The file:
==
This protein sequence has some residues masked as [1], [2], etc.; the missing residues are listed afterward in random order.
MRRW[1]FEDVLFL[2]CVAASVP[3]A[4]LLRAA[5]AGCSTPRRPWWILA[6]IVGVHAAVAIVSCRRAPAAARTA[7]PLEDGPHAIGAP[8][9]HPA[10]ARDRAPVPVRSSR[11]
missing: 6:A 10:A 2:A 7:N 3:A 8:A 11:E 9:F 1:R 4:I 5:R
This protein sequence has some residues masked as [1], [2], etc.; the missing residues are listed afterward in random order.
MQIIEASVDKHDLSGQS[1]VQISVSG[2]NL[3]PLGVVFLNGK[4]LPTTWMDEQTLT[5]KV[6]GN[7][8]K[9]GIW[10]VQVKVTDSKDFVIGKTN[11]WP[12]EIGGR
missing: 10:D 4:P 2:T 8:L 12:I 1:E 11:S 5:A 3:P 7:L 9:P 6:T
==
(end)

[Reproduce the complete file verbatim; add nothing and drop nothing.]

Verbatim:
This protein sequence has some residues masked as [1], [2], etc.; the missing residues are listed afterward in random order.
MRRW[1]FEDVLFL[2]CVAASVP[3]A[4]LLRAA[5]AGCSTPRRPWWILA[6]IVGVHAAVAIVSCRRAPAAARTA[7]PLEDGPHAIGAP[8][9]HPA[10]ARDRAPVPVRSSR[11]
missing: 6:A 10:A 2:A 7:N 3:A 8:A 11:E 9:F 1:R 4:I 5:R
This protein sequence has some residues masked as [1], [2], etc.; the missing residues are listed afterward in random order.
MQIIEASVDKHDLSGQS[1]VQISVSG[2]NL[3]PLGVVFLNGK[4]LPTTWMDEQTLT[5]KV[6]GN[7][8]K[9]GIW[10]VQVKVTDSKDFVIGKTN[11]WP[12]EIGGR
missing: 10:D 4:P 2:T 8:L 12:I 1:E 11:S 5:A 3:P 7:L 9:P 6:T